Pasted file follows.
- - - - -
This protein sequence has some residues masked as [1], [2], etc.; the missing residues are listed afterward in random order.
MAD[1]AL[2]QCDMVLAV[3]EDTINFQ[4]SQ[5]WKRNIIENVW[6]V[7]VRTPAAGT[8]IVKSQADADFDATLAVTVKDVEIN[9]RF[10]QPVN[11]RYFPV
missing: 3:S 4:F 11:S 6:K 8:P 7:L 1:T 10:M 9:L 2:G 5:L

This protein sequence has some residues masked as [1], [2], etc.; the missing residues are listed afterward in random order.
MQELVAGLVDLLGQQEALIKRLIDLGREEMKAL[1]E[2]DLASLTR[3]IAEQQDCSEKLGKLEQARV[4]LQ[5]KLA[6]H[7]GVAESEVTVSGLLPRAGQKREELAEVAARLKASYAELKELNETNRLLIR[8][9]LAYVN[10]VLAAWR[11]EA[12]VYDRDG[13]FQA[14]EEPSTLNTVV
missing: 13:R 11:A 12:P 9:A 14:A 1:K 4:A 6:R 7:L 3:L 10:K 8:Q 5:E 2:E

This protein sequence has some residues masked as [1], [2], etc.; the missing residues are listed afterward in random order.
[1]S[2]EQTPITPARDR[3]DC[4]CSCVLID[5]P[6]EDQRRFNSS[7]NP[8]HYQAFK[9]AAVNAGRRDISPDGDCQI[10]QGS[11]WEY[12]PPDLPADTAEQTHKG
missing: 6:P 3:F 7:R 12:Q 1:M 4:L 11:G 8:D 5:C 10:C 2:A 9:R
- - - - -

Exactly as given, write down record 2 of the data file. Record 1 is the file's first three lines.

This protein sequence has some residues masked as [1], [2], etc.; the missing residues are listed afterward in random order.
MQELVAGLVDLLGQQEALIKRLIDLGREEMKAL[1]E[2]DLASLTR[3]IAEQQDCSEKLGKLEQARV[4]LQ[5]KLA[6]H[7]GVAESEVTVSGLLPRAGQKREELAEVAARLKASYAELKELNETNRLLIR[8][9]LAYVN[10]VLAAWR[11]EA[12]VYDRDG[13]FQA[14]EEPSTLNTVV
missing: 13:R 11:A 12:P 9:A 14:A 1:K 4:A 6:R 7:L 3:L 10:K 8:Q 5:E 2:E